I worked at Rivera Country Club and Bel-Aire Country Club for a total of five years when I lived in Los Angeles in the 1990’s. They are two of my favorite golf courses anywhere. Both are very unique.
They were designed by the team of George C. Thomas, Jr. and William Bell. Billy Bell was the foreman for George Thomas, which meant that he was the dirt mover. According to many, he could move dirt like no other. Bell had an ability to incorporate drainage features into designs without anyone recognizing that course contours had been created to move water.
He found ways to get water to drain on these two canyon golf courses that no one could envision. Remember, it doesn’t rain a lot in Southern California — but when it does, look out.
Billy Bell’s talent is one of the reasons why Riviera is regarded as a top 10 course in the US. His designs are filled with wonderful swales and valleys that make a golf course so interesting and pleasing to the eye.
The test of golf at Rivera is truly amazing. It’s a place of such great history and the level of difficulty never really lets up. Even when faced with a 310 yard par four such as the 10th hole, you’re thinking birdie when you should really be thinking, “I don’t want to leave this hole with anything worse than bogey.”
One of the biggest challenges at Rivera is reading the greens. You must know where the lowest points on the golf course are. That’s right, plural: the lowest points. If you view an aerial photo of the course you’ll notice that it is traversed by a “wash.” On the East Coast, we refer to these as streams, creeks, burns or brooks — usually because they’re filled with water. That’s not the case in Southern California or, for that matter, the desert in California and Arizona.
(Click to enlarge the photo)
The wash at Riviera runs across the 1st hole and in front of the tee box on the 2nd. It then crosses the 12th hole about 130 yards out from the green (its widest point) and continues to the front of the 13th green where it’s also very wide. Then it runs down the side of the course on the 13th hole and smack down the middle of the 8th hole. Finally, it travels back across the 7th fairway and runs in front of the green on the 6th hole before heading out to the ocean a few miles away.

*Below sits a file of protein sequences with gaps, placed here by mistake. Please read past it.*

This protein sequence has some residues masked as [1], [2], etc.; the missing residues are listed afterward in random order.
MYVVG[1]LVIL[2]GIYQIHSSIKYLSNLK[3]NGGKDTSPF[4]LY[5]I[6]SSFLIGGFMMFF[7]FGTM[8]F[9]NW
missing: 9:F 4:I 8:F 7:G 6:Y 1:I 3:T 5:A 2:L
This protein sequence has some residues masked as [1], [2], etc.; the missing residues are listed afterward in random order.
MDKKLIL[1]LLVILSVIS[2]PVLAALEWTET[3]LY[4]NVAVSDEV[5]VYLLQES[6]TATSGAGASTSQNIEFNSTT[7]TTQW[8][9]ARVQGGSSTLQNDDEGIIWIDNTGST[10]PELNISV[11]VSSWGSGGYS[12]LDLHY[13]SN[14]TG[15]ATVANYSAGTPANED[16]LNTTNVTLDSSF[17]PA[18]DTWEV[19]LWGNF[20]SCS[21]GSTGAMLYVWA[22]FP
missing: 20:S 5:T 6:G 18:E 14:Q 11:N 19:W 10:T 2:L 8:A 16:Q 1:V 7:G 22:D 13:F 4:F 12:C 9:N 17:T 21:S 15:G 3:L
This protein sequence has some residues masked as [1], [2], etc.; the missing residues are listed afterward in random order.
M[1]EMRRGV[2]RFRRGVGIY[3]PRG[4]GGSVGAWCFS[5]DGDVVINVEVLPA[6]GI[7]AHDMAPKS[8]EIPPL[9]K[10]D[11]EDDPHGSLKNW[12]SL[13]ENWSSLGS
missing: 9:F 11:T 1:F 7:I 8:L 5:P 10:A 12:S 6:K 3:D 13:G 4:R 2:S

Why am I describing this? Because there are multiple low points on the golf course due to this wash. More importantly, the wash will affect your putts in a certain direction on one hole, then in a completely different direction on another hole. The general break is to the West, but the South factors in quite a bit, too. It all depends on what side of the course you’re on. There are some divisions on the course and quite a bit of hilly terrain.
Now, I learned this from playing Riviera as much as possible when I worked there. But, I also had the help of the oldest employee at the club, a man by the name of Sal Mendez. Sal was quite a player in his day. He held the course record at Rivera for many years and he would beat Ben Hogan on occasion.
Sal, it happens, was Mr. Hogan’s practice round playing partner at Riviera. Hogan preferred privacy when he played with Sal, possibly because the PGA Tour didn’t allow people of color to play in their tournaments. A more likely reason was because Sal could read the greens at Riviera like no one else.
Sal told me that he would put a baseball cap on Hogan’s head (instead of his trademark hat) and sneak Ben out the back door of the hotel onto the course. They would make their way down the embankment on the 18th green and off they’d go, free and clear of the galleries awaiting Hogan’s arrival on the first tee. They usually started on the third hole because the tee was hidden from the hillside near the clubhouse where the crowds gathered.
Sal shared quite a few stories with me and he shared the most valuable information of all: his knowledge and approach to playing the course. I would have to say that the man had so many loops at Riv (as well rounds of golf) that he could have played in the dark and broken par. For Ben Hogan, Sal was the equivalent of today’s golf statisticians.
It wasn’t until Sal told me about the washes and quadrants on the course that I was able to break par at Riviera. I’ll never forget the look of pride on his face when I told him I shot 68. Maybe he was proud of me … or perhaps he was proud of his own knowledge.
I’ll never forget my friend Sal. And I’m certain that Ben Hogan never forgot him either.